|A beautiful pile of treated silk velvet pillows|
When you are working on putting together your fabric schemes it is important to think about practicality. Sometimes a rugged recycled polyester or outdoor solution dyed acrylic fabric just makes sense. Especially if you are family that actually LIVES in your house.
But sometimes a fabric that is entirely inappropriate is just too irresistible to refuse. What then? Do you have to tiptoe around that chair, or ottoman or pillow forever? Should you ban your kids, and dogs and wine drinking friends from that room? Heck no! Treat it!
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What exactly does that mean and how do you go about it? Well, there are several ways to get it done.
1. The best way: Ask the furniture store, fabric store or designer that is helping you procure the fabric to send the fabric out for a stain protection treatment BEFORE it becomes a piece of furniture or pillow. There are a number of companies around the country that specialize in this. They take your fabric and soak it in a solution that helps to protect your fabric from both oil and water borne stains. It also, helps repel dust and dry soil and makes the fabric physically stronger. A treatment will run around $60, but depends on how much fabric you are treating. This lasts for the life of the fabric.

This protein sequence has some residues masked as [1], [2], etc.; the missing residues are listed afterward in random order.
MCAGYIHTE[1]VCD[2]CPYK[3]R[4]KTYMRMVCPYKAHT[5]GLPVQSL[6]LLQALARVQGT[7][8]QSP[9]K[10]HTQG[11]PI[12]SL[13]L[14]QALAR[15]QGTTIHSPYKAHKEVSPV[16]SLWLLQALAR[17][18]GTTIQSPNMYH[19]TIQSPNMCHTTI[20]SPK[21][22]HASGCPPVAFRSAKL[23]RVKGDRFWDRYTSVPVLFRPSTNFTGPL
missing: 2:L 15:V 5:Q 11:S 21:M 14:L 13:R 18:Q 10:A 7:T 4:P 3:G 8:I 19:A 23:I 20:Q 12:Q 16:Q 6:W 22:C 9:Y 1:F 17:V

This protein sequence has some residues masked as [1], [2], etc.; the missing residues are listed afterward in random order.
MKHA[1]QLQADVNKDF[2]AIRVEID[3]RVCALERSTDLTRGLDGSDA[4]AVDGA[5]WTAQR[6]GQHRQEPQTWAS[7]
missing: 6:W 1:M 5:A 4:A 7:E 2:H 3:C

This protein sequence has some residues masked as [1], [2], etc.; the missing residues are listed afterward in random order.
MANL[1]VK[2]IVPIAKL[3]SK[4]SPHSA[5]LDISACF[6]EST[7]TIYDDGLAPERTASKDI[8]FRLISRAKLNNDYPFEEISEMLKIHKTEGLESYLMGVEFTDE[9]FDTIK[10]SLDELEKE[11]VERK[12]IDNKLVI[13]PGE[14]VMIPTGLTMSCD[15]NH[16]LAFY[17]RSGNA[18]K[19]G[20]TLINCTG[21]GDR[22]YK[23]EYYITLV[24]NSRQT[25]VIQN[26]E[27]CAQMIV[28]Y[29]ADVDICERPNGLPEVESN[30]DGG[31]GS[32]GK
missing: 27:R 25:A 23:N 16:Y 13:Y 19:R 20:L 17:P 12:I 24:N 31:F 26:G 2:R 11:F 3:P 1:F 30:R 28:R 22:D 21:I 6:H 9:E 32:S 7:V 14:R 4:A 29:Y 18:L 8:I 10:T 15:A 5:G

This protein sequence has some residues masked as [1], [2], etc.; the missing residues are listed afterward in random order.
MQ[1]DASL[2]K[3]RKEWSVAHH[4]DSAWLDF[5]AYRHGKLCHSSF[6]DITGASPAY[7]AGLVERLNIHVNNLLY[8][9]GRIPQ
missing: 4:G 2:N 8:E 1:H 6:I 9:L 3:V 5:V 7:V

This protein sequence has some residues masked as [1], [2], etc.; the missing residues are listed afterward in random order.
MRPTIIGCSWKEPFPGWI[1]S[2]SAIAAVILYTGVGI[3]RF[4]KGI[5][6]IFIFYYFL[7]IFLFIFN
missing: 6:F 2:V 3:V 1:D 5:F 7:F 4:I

2. The next best thing: Hire a local fabric/stain protection company to come to your house and spray your new furnishings, carpet or draperies with a stain protecting. Most places have a per square foot price and a per room or rooms price. This type of treatment needs to be done annually, but is highly effective if maintained.
3. The DIY way: Buy a can of stain repellent treatment and go to town. This is initially cost effective, but does not last long and must be maintained religiously.
Additionally, you can add to the life of that delicate silk, or linen that you chose by adding a knit backing treatment. This is especially important if you are going to be doing upholstery. Ask your expert to help you identify if this is a good decision for your particular fabric. A usual trick to figure this out on your own is to pull the fabric on the diagonal (bias); if it stretches a lot then it needs to be backed.
Design without boundaries- it's now possible!
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